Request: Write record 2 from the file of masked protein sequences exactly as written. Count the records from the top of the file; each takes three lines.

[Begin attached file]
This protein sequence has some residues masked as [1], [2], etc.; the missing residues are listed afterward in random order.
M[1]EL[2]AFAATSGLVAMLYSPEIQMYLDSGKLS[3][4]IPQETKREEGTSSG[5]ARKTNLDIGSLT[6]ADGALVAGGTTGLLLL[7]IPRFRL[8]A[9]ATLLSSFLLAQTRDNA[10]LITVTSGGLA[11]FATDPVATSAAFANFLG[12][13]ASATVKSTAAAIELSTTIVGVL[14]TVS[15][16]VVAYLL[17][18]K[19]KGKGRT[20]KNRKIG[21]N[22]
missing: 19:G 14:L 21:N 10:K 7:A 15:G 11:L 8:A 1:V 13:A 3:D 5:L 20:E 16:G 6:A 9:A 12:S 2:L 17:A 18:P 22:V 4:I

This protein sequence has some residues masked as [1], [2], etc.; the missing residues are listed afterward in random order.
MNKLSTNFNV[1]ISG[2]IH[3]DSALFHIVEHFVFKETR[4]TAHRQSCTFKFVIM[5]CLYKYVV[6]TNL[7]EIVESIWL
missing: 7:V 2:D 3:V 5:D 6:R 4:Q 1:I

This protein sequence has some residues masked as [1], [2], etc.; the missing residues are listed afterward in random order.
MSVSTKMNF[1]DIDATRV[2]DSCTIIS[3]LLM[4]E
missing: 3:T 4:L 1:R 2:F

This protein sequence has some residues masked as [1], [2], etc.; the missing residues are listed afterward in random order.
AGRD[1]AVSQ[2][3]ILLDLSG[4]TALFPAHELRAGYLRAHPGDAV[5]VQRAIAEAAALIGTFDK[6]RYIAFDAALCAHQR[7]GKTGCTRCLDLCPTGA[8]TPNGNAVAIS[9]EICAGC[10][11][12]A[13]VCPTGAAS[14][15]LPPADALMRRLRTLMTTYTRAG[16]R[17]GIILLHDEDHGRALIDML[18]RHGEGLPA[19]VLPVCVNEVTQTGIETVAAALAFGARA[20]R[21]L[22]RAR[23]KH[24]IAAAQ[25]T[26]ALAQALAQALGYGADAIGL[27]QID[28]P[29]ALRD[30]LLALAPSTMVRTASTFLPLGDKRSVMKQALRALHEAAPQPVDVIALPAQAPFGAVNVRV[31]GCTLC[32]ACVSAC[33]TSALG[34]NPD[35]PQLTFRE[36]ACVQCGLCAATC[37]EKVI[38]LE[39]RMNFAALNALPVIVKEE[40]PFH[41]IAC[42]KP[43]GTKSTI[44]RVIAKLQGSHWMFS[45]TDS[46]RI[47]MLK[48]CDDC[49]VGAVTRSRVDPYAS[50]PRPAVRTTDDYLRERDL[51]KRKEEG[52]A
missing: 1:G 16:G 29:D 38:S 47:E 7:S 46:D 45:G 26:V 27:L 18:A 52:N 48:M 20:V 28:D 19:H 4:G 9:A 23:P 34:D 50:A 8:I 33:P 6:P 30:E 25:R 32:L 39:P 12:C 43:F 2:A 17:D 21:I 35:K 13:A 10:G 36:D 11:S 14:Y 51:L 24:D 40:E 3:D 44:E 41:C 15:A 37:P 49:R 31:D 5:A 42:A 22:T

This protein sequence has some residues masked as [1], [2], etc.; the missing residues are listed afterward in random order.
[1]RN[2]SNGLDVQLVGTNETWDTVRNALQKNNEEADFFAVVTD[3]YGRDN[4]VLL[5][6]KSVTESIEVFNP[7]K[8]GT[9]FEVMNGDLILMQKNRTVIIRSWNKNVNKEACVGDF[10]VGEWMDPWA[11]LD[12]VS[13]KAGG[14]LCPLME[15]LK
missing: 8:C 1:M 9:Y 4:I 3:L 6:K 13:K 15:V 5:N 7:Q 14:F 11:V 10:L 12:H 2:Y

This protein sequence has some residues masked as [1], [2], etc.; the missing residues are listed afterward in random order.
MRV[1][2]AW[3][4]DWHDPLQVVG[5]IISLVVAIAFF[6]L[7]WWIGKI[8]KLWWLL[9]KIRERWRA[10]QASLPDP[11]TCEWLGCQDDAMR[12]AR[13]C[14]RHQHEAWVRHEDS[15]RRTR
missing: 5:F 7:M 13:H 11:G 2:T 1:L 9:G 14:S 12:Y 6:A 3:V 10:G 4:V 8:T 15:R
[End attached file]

This protein sequence has some residues masked as [1], [2], etc.; the missing residues are listed afterward in random order.
MNKLSTNFNV[1]ISG[2]IH[3]DSALFHIVEHFVFKETR[4]TAHRQSCTFKFVIM[5]CLYKYVV[6]TNL[7]EIVESIWL
missing: 7:V 2:D 3:V 5:D 6:R 4:Q 1:I